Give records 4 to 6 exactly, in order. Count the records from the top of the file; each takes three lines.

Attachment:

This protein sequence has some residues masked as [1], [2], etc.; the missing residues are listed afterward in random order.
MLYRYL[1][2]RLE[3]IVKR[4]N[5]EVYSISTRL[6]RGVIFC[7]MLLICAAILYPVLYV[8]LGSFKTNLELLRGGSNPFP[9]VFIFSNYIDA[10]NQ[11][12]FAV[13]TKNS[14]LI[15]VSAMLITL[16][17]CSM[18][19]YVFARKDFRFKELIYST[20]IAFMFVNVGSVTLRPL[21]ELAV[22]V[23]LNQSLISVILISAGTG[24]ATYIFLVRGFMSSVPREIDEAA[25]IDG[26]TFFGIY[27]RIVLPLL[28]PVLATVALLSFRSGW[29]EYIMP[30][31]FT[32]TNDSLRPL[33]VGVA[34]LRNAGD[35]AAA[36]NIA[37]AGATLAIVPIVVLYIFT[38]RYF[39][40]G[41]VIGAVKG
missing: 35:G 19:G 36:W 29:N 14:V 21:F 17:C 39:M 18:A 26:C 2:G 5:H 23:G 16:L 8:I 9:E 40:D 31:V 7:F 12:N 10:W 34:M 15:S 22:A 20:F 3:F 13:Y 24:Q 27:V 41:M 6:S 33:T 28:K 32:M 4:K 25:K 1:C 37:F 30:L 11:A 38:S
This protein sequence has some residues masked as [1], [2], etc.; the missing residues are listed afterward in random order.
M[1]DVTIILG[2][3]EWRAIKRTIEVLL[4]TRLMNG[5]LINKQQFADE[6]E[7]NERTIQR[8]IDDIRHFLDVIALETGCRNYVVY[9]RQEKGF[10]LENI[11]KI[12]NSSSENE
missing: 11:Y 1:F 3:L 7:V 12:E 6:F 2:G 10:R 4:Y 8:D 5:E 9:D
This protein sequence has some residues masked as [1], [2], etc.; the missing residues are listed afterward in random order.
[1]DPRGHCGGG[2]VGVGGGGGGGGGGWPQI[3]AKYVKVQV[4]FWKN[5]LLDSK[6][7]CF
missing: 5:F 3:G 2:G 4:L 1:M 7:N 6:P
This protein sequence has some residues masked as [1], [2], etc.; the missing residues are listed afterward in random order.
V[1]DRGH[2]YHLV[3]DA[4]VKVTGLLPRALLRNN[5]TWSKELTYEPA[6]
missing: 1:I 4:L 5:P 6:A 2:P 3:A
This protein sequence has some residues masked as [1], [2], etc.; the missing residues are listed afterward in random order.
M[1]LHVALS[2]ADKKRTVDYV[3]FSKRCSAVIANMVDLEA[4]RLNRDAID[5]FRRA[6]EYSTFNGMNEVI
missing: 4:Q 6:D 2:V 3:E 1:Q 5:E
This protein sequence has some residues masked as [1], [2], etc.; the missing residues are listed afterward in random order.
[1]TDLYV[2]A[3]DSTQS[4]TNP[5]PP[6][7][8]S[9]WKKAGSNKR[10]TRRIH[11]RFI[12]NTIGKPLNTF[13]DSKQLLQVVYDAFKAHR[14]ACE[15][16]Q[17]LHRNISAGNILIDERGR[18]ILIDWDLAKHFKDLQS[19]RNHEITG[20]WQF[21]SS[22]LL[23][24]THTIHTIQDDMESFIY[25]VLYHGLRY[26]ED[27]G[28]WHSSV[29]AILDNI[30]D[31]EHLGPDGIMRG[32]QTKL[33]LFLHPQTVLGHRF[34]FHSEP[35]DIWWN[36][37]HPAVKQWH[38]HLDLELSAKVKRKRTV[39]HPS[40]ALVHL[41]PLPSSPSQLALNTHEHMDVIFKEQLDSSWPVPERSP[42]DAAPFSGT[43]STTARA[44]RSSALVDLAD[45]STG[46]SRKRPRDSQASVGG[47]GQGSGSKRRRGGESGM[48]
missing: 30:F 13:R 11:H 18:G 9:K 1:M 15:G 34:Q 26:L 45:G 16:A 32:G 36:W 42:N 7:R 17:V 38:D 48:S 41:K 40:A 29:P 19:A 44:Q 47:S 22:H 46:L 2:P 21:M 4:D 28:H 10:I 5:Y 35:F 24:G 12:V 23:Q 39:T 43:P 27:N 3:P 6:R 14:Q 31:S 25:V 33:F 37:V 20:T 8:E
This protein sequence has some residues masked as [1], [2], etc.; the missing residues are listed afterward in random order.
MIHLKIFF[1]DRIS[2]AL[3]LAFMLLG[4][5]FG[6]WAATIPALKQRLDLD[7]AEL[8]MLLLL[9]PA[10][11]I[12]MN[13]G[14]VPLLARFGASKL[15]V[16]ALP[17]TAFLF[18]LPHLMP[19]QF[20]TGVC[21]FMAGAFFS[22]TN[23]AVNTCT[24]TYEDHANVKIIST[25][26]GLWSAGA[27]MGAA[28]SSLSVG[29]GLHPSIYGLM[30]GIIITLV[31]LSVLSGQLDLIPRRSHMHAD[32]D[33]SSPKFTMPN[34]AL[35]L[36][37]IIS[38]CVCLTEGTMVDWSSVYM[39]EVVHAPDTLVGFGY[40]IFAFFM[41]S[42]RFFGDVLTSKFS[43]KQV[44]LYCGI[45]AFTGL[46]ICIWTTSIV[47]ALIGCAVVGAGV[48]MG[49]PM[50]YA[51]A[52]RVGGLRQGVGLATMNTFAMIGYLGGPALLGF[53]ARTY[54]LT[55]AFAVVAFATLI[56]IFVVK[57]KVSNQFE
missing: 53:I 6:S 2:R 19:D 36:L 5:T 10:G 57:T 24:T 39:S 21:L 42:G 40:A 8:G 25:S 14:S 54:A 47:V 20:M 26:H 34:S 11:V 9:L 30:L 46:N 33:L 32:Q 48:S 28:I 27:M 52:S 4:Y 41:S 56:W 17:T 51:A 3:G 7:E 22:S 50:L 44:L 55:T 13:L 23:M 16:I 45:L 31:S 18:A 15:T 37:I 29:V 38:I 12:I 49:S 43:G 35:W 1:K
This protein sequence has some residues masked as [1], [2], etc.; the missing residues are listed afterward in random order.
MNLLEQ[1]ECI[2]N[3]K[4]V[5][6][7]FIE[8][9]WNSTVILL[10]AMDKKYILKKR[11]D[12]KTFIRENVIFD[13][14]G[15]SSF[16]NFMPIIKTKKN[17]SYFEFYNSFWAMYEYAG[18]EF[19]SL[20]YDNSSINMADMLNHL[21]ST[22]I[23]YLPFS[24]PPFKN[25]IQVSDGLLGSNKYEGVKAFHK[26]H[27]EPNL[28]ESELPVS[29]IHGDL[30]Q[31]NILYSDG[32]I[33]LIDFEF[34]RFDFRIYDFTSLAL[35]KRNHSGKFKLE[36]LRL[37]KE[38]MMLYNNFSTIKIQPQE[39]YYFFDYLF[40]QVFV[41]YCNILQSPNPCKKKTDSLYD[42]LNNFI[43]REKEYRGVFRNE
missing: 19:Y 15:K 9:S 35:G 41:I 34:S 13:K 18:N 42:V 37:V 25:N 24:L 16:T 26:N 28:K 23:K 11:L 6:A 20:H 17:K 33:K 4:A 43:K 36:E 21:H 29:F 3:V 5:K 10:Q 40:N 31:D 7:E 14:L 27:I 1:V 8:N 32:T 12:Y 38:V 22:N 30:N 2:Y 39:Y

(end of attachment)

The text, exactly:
This protein sequence has some residues masked as [1], [2], etc.; the missing residues are listed afterward in random order.
V[1]DRGH[2]YHLV[3]DA[4]VKVTGLLPRALLRNN[5]TWSKELTYEPA[6]
missing: 1:I 4:L 5:P 6:A 2:P 3:A
This protein sequence has some residues masked as [1], [2], etc.; the missing residues are listed afterward in random order.
M[1]LHVALS[2]ADKKRTVDYV[3]FSKRCSAVIANMVDLEA[4]RLNRDAID[5]FRRA[6]EYSTFNGMNEVI
missing: 4:Q 6:D 2:V 3:E 1:Q 5:E
This protein sequence has some residues masked as [1], [2], etc.; the missing residues are listed afterward in random order.
[1]TDLYV[2]A[3]DSTQS[4]TNP[5]PP[6][7][8]S[9]WKKAGSNKR[10]TRRIH[11]RFI[12]NTIGKPLNTF[13]DSKQLLQVVYDAFKAHR[14]ACE[15][16]Q[17]LHRNISAGNILIDERGR[18]ILIDWDLAKHFKDLQS[19]RNHEITG[20]WQF[21]SS[22]LL[23][24]THTIHTIQDDMESFIY[25]VLYHGLRY[26]ED[27]G[28]WHSSV[29]AILDNI[30]D[31]EHLGPDGIMRG[32]QTKL[33]LFLHPQTVLGHRF[34]FHSEP[35]DIWWN[36][37]HPAVKQWH[38]HLDLELSAKVKRKRTV[39]HPS[40]ALVHL[41]PLPSSPSQLALNTHEHMDVIFKEQLDSSWPVPERSP[42]DAAPFSGT[43]STTARA[44]RSSALVDLAD[45]STG[46]SRKRPRDSQASVGG[47]GQGSGSKRRRGGESGM[48]
missing: 30:F 13:R 11:H 18:G 9:K 1:M 15:G 34:Q 26:L 45:G 16:A 32:G 36:W 42:N 7:R 17:V 38:D 48:S 41:K 40:A 29:P 19:A 44:Q 47:S 22:H 46:L 2:P 21:M 4:D 28:H 10:I 5:Y 35:F 24:G 12:V 23:Q 39:T 43:P 27:N 3:P 6:R 14:Q 31:S 25:V 33:F 37:V 20:T 8:E